Around this time last year, I had a novel idea! After several people asked me about office space and after I showed the empty space where I rented to several people, I decided to open a coworking space.
I called up the property manager of the building where I rented and told her that I wanted to lease the remaining empty space for sub-rentals. The space sat empty for many years and she was delighted to give me a good price on the monthly rate, and so was I. I was so excited about providing a space where entrepreneurs could go to congregate and build their businesses, just like I had seen online, on TV and in the movies. I embarked on a quest to learn as much as I could about coworking spaces. I knew I didn’t have access to much money to make it work, but the entrepreneur in me wouldn’t let the idea go and the entrepreneur in me knew that I would not let the executed idea fail.
However, the startup did fail, sort of. The safety net that allowed it to survive was expertise and not my own. See, I thought just because I researched, I could make this startup survive. I though because I paid rent at a tech incubator where another coworking space was housed, the startup could survive. Neither of those facts provides a basis for expertise in running a coworking space. I didn’t work as a property manager, I did not work as a building manager, I did not work as an events planner, I didn’t work as a realtor. I had not done anything before starting Workbase that would give me an experience in running a coworking space. Yet I launched one anyway.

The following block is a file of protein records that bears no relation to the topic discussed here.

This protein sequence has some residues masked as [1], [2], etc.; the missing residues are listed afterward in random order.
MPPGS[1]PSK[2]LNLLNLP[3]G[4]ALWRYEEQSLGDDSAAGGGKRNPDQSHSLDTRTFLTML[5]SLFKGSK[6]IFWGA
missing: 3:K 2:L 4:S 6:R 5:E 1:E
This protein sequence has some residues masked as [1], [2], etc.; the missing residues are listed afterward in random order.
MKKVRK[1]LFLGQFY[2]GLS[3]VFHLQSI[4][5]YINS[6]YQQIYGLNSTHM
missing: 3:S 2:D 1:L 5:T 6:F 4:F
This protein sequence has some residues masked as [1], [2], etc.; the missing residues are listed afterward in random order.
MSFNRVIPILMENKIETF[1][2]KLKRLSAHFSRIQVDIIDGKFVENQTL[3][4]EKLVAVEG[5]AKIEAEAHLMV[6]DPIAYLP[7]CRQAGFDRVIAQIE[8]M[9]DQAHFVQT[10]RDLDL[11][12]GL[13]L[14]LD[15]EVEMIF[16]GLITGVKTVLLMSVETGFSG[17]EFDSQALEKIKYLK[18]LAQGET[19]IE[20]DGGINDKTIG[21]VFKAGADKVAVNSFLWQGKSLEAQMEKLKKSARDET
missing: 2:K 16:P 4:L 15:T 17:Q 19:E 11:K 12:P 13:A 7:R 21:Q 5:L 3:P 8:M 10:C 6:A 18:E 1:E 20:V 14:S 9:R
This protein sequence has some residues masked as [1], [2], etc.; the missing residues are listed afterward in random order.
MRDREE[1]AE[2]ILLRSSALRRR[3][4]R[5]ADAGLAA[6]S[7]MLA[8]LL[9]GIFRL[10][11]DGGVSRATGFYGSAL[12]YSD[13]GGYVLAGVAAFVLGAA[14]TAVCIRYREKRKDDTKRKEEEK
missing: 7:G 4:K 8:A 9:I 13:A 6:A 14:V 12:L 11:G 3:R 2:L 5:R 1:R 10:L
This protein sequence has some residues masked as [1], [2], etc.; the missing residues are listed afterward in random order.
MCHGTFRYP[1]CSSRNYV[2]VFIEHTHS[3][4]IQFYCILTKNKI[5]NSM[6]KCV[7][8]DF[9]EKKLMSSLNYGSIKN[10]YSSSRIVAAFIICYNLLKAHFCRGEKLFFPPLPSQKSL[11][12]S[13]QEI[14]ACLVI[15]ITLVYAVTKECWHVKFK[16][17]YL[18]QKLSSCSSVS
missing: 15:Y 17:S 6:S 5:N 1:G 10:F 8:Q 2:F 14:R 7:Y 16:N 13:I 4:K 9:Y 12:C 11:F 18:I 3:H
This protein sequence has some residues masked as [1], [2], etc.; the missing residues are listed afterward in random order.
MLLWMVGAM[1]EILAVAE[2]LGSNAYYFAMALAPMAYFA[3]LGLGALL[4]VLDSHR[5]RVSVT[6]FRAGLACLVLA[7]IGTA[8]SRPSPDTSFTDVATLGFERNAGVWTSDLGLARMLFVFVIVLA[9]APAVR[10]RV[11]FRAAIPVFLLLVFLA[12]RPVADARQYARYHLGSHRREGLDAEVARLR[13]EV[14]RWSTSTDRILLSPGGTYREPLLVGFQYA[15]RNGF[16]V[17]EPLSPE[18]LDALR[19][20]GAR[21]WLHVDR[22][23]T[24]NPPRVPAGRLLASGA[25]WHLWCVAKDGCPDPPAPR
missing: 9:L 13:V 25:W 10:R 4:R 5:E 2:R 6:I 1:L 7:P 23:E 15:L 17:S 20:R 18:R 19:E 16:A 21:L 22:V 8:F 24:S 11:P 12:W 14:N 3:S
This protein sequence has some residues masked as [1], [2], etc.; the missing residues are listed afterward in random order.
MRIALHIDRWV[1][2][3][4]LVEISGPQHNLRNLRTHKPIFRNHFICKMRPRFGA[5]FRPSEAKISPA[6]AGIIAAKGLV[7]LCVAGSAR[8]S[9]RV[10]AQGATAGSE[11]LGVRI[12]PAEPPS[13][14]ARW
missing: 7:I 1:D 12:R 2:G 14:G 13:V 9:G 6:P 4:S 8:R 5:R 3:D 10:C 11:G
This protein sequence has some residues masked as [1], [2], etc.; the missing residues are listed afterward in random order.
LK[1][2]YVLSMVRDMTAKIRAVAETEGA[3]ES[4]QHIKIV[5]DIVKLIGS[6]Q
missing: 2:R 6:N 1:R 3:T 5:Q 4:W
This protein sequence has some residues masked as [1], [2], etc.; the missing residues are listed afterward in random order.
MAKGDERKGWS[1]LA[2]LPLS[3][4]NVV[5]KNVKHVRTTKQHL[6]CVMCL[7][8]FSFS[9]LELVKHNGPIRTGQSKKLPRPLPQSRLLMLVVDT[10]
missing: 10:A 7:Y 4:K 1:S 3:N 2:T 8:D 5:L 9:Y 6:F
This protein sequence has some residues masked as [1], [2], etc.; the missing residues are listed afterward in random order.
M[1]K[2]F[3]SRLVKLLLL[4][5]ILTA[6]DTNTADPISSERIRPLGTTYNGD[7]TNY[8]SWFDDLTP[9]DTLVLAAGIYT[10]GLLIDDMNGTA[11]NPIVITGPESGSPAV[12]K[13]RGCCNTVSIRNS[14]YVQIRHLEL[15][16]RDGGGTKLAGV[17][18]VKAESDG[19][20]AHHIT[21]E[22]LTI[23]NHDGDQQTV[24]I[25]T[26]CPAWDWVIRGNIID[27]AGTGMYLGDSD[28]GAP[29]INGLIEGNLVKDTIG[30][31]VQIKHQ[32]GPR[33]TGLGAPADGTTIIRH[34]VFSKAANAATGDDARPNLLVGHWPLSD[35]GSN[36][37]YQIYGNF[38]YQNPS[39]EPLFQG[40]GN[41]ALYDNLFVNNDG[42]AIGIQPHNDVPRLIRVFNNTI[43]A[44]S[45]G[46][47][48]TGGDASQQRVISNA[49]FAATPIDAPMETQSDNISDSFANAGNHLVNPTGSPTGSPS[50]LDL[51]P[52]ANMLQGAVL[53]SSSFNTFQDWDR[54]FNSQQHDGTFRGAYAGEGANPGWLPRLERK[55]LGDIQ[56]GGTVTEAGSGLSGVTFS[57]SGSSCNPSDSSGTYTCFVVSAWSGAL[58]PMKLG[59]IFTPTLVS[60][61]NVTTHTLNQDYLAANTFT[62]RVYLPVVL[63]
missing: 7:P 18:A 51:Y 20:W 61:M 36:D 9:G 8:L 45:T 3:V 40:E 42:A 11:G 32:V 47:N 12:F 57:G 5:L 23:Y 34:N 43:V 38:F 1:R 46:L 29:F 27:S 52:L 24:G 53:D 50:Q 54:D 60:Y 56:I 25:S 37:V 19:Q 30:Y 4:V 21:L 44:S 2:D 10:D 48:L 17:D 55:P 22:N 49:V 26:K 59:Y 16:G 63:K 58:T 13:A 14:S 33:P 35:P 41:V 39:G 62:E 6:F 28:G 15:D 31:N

So $50,000 later and many hours of working hard to learn how to run a business while running a business, taught me that you need tangible experience in the business you’re attempting to launch, point blank. If you don’t have that experience then don’t do it. Or if you do, you should damn well make sure you have the money to pay someone with experience to run that startup for you.
This is where my safety net/saving grace comes in. A woman by the name of Nicole Dixon, who had a similar space, who had coordinated events in the past, who had experience in the things I did not; took over the startup. Do I regret taking that leap? No I do not. Because without that leap I wouldn’t have the experience to tell you not to make the same mistake. Work your business before you start your business.
Jibril Sulaiman is a former founder of a 2016 INC 500 company and business/startup consultant. You can schedule time to talk with him at http://jibrilsulaiman.com